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This article was published 25/10/2013 (945 days ago), so information in it may no longer be current.
Manitobans are healthier and living longer than they did a few short years ago, according to a study released this morning by the Manitoba Centre for Health Policy.
But the study also says that the "health gap" between rich and poor has increased.
"The results in this report show clearly that the health of Manitobans has improved significantly over time, despite the aging of the population," the MCHP said. "Life expectancy increased and death rates decreased."
Particularly important is that the rate of premature mortality — the number of people who died before reaching age 75 — has declined. It is considered the best single indicator of population health.
The 452-page report shows that between 2007 and 2011, the incidence of diabetes, hypertension and heart disease all fell in Manitoba, as did the rate of stroke.
Male life expectancy in Manitoba rose to 77.5 from 76.5 years and female life expectancy climbed to 82.2 years from 81.5.
However, the study found that while most Manitobans got healthier, not all did. The health status of northern residents and those in Winnipeg’s inner city did not improve like that of others.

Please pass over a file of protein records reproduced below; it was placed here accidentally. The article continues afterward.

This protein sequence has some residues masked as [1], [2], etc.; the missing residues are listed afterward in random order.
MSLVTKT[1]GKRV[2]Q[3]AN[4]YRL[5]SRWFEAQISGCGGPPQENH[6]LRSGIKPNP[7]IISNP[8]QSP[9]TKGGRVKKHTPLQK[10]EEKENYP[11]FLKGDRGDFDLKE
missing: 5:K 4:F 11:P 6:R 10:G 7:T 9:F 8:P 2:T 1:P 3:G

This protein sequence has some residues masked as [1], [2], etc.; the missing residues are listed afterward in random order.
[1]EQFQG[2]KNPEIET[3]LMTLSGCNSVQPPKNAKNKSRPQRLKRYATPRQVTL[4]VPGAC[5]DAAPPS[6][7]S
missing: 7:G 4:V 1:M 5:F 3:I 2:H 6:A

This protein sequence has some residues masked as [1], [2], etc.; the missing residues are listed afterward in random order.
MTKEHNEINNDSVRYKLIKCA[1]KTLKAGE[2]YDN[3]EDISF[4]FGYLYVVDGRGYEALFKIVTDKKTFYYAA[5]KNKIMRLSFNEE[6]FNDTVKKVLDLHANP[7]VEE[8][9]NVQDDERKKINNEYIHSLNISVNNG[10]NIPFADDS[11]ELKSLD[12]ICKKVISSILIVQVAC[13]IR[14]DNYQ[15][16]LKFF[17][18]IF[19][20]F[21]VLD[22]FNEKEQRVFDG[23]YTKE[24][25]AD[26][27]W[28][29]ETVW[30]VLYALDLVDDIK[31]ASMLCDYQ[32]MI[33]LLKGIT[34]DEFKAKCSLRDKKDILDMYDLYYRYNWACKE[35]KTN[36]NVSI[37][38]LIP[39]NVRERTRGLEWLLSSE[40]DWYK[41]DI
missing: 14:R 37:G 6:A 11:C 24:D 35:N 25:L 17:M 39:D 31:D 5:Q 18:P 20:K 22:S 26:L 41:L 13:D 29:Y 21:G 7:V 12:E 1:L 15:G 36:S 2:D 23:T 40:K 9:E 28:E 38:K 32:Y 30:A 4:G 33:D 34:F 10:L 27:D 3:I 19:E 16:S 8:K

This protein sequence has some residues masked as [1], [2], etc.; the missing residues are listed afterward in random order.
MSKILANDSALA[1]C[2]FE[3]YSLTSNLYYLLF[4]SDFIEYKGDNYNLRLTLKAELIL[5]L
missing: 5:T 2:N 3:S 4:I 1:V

Their health status did not actually decline — as has occurred in the past — but it didn’t improve or it improved at a slower rate than for wealthy Manitobans.
"There has always been a strong connection between health and wealth, and the results in this report confirm that this relationship continues," the MCHP said.
The report also found that each year, close to 80 per cent of Manitobans visit a doctor, while two-thirds have a prescription filled.
Nearly 12 per cent (11.9) per cent of Manitobans age 75 and older were in nursing homes in 2011, a slight decline from five earlier. But the overall numberof seniors is growing, and so will the number of people needing care in these facilities.
The study also found that fewer Manitoba seniors received the flu shot (56.6% vs 62.3%) than in the previous study period, which prompted the authors to suggest that health officials make a greater effort to promote immunizations.